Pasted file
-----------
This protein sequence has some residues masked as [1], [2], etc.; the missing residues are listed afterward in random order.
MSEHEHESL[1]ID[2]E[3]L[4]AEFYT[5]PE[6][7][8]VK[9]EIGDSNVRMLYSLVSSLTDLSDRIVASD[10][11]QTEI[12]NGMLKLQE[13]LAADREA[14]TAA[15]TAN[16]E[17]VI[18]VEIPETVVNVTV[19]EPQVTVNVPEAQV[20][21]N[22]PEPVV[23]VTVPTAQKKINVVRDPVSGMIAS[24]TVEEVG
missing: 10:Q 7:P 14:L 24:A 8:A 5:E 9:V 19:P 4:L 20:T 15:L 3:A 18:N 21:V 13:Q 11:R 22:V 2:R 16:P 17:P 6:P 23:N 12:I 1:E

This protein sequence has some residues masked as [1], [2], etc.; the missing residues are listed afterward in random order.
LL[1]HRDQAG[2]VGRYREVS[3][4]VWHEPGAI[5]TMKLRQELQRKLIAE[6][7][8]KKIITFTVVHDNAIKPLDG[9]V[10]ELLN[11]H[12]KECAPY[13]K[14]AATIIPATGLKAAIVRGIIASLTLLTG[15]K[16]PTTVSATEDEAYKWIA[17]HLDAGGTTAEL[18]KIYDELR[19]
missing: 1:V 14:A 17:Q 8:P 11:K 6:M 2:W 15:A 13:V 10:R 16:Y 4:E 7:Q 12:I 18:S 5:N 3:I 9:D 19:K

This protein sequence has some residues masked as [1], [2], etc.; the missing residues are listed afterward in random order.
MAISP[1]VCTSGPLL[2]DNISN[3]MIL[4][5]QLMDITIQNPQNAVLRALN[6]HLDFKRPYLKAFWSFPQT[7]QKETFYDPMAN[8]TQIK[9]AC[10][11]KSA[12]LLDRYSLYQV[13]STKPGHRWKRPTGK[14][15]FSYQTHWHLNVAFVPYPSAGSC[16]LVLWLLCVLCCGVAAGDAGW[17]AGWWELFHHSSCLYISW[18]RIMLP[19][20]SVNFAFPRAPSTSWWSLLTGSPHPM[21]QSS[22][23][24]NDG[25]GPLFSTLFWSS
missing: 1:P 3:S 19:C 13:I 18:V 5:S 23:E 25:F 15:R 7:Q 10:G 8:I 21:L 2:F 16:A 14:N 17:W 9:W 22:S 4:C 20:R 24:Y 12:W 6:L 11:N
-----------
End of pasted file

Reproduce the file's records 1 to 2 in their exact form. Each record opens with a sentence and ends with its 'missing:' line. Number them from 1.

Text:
This protein sequence has some residues masked as [1], [2], etc.; the missing residues are listed afterward in random order.
MSEHEHESL[1]ID[2]E[3]L[4]AEFYT[5]PE[6][7][8]VK[9]EIGDSNVRMLYSLVSSLTDLSDRIVASD[10][11]QTEI[12]NGMLKLQE[13]LAADREA[14]TAA[15]TAN[16]E[17]VI[18]VEIPETVVNVTV[19]EPQVTVNVPEAQV[20][21]N[22]PEPVV[23]VTVPTAQKKINVVRDPVSGMIAS[24]TVEEVG
missing: 10:Q 7:P 14:L 24:A 8:A 5:E 9:V 19:P 4:L 20:T 15:L 3:A 18:N 21:V 13:Q 11:R 22:V 2:R 16:P 17:P 6:P 23:N 12:I 1:E

This protein sequence has some residues masked as [1], [2], etc.; the missing residues are listed afterward in random order.
LL[1]HRDQAG[2]VGRYREVS[3][4]VWHEPGAI[5]TMKLRQELQRKLIAE[6][7][8]KKIITFTVVHDNAIKPLDG[9]V[10]ELLN[11]H[12]KECAPY[13]K[14]AATIIPATGLKAAIVRGIIASLTLLTG[15]K[16]PTTVSATEDEAYKWIA[17]HLDAGGTTAEL[18]KIYDELR[19]
missing: 1:V 14:A 17:Q 8:P 11:K 6:M 2:W 15:A 13:V 10:R 16:Y 4:E 7:Q 12:I 18:S 5:N 3:I 9:D 19:K